the anesthesia steps instead of manual adjustments (Chiba
et al., 2006). In order to adjust and calibrate the apparatus, a
number of pilot experiments were performed on rainbow trout, common carp (Cyprinus
carpio) and gold fish (Carassius auratus) to select the optimal voltage
wave form and time of insult for the minimum vigorous movements of fish during
anesthesia. The sinusoidal PWM electrical waves were found to have the least
effect on behavior in rainbow trout allowing the authors to devise a pattern
of voltage-time application. Groups of 4 fish were transported to the anesthesia
tank (19x20x33 cm) and placed between two submersible stainless steel plate
electrodes (19x20 cm) which inserted in a distance 33 cm from each other. The
PWM voltage waves form was applied to electrodes for 91 sec with the defined
pattern of voltage-time variations.
The fish were immersed in 100 mg L-1 of Tricaine methane sulphonate
(Ross et al., 2008) (MS-222, Finquel®;
Argent TR2905, Redmond, WA, USA) and 100 mg L-1 of clove oil (Soltani
et al., 2002) (Zardband Co., Tehran, Iran) up to stage 3 of anesthesia
(surgical anesthesia) (Ross et al., 2008). Then
the fish were immediately transported to recovery tanks and time of recovery
Blood samples collected in 1.5 mL tubes containing Heparin (5000 IU) were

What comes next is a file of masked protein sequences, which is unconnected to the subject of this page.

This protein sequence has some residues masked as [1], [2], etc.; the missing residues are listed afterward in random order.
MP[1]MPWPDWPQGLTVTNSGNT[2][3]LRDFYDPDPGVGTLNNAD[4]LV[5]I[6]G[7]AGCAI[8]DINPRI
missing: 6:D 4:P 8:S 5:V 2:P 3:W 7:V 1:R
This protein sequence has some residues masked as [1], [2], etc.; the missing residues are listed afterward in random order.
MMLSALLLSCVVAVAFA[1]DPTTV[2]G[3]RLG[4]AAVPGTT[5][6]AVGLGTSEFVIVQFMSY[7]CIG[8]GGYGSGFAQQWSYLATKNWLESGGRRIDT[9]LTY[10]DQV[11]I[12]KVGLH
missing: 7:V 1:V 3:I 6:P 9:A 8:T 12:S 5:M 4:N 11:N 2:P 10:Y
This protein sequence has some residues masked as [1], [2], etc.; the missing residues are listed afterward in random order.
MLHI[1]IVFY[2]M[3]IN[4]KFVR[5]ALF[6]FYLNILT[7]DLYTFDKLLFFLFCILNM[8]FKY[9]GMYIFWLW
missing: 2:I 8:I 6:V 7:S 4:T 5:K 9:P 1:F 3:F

centrifuged for 12 min (1500 r min-1) at laboratory room temperature
to separate the plasma which was preserved at-18°C.
Although, radio immunoassay (RIA) is the most accepted method for quantitative
detection of cortisol in fish (Patino et al., 1987;
Small and Davis, 2007) the problems of handling radio
isotopes are immense due to short half-life and human health risk. Therefore,
in the present study we applied direct enzyme-linked immunosorbant assay (ELISA)
which has been validated by Sink et al. (2008)
for non salmonid species.
An ELISA kit based on the competitive link between cortisol and related monoclonal
antibody was purchased (RE 52061, Lot: 43K028-2, 43K107, IBL, Hamburg, Germany).
Since, the kit was fabricated for human samples it was necessary to validate
its use for fish samples prior to analysis. Validation was performed by filling
the first 8 wells of the ELISA plate with 20 μL of 0, 2.5, 5, 10, 20, 50,
100, 400 and 800 ng mL-1 of standard solution (Sink
et al., 2008). The following four wells were filled with 20 μL
of a plasma sample from a highly-stressed rainbow trout (kept out of water for
2 min), assumed to contain a high amount of cortisol diluted in 1/4, 1/3, 1/2,
1 proportions. The next eight wells contained 20 μL of undiluted plasma
from another 8 highly stressed fish. According to the kit instructions, the
parallelism and linearity in trend of optic absorbance of cortisol between serial-diluted
standard solutions of the kit and highly-stressed fish plasma, indicated the
kit reliability for use as quantitative assays of cortisol in rainbow trout.
Subsequent cortisol assay of treatments and control samples were analyzed according
to booklet instructions.
An enzymatic-colorimetric kit (1500017, Pars Azmoon Co., Karaj, Iran) was
applied for single-spot detection of glucose (Adetunji et
al., 2008). This method allows the oxygen released by glucose (catalyzed
by glucose oxidase) to react with phenol and 4-amino pyridine (catalyzed by
peroxidase) to produce Kinonimin which is photometric-detectable and its quantity
is indicative of glucose volume.